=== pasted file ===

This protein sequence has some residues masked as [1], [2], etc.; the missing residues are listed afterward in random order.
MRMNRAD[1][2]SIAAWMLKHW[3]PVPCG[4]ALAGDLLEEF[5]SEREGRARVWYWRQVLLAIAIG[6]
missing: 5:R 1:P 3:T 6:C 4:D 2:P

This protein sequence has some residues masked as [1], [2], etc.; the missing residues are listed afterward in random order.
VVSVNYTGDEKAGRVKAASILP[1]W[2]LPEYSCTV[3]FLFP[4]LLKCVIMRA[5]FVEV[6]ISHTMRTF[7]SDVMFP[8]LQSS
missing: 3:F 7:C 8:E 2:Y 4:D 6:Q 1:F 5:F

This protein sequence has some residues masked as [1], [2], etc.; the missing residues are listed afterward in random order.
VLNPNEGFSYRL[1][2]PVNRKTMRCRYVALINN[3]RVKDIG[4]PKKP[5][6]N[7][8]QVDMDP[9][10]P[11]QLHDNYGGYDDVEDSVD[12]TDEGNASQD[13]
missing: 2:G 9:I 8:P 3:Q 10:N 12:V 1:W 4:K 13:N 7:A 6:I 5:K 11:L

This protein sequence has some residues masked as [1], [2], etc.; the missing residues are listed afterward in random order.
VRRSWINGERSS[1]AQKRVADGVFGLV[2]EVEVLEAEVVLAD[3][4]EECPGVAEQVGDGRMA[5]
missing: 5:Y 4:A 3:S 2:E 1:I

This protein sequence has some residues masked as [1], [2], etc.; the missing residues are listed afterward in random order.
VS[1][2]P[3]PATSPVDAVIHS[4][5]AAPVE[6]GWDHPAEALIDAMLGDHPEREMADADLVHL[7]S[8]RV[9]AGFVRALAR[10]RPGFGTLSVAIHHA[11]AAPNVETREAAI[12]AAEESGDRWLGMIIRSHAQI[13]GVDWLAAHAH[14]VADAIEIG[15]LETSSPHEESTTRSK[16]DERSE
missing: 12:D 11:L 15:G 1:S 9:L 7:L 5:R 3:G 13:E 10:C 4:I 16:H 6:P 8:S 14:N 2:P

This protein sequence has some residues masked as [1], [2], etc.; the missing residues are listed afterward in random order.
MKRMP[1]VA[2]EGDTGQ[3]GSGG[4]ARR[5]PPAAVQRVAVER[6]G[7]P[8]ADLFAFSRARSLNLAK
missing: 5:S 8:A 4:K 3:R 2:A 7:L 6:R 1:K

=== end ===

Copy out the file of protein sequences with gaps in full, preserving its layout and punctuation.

This protein sequence has some residues masked as [1], [2], etc.; the missing residues are listed afterward in random order.
MRMNRAD[1][2]SIAAWMLKHW[3]PVPCG[4]ALAGDLLEEF[5]SEREGRARVWYWRQVLLAIAIG[6]
missing: 5:R 1:P 3:T 6:C 4:D 2:P

This protein sequence has some residues masked as [1], [2], etc.; the missing residues are listed afterward in random order.
VVSVNYTGDEKAGRVKAASILP[1]W[2]LPEYSCTV[3]FLFP[4]LLKCVIMRA[5]FVEV[6]ISHTMRTF[7]SDVMFP[8]LQSS
missing: 3:F 7:C 8:E 2:Y 4:D 6:Q 1:F 5:F

This protein sequence has some residues masked as [1], [2], etc.; the missing residues are listed afterward in random order.
VLNPNEGFSYRL[1][2]PVNRKTMRCRYVALINN[3]RVKDIG[4]PKKP[5][6]N[7][8]QVDMDP[9][10]P[11]QLHDNYGGYDDVEDSVD[12]TDEGNASQD[13]
missing: 2:G 9:I 8:P 3:Q 10:N 12:V 1:W 4:K 13:N 7:A 6:I 5:K 11:L

This protein sequence has some residues masked as [1], [2], etc.; the missing residues are listed afterward in random order.
VRRSWINGERSS[1]AQKRVADGVFGLV[2]EVEVLEAEVVLAD[3][4]EECPGVAEQVGDGRMA[5]
missing: 5:Y 4:A 3:S 2:E 1:I

This protein sequence has some residues masked as [1], [2], etc.; the missing residues are listed afterward in random order.
VS[1][2]P[3]PATSPVDAVIHS[4][5]AAPVE[6]GWDHPAEALIDAMLGDHPEREMADADLVHL[7]S[8]RV[9]AGFVRALAR[10]RPGFGTLSVAIHHA[11]AAPNVETREAAI[12]AAEESGDRWLGMIIRSHAQI[13]GVDWLAAHAH[14]VADAIEIG[15]LETSSPHEESTTRSK[16]DERSE
missing: 12:D 11:L 15:G 1:S 9:L 7:L 5:R 3:G 13:E 10:C 4:I 16:H 6:P 8:S 14:N 2:P

This protein sequence has some residues masked as [1], [2], etc.; the missing residues are listed afterward in random order.
MKRMP[1]VA[2]EGDTGQ[3]GSGG[4]ARR[5]PPAAVQRVAVER[6]G[7]P[8]ADLFAFSRARSLNLAK
missing: 5:S 8:A 4:K 3:R 2:A 7:L 6:R 1:K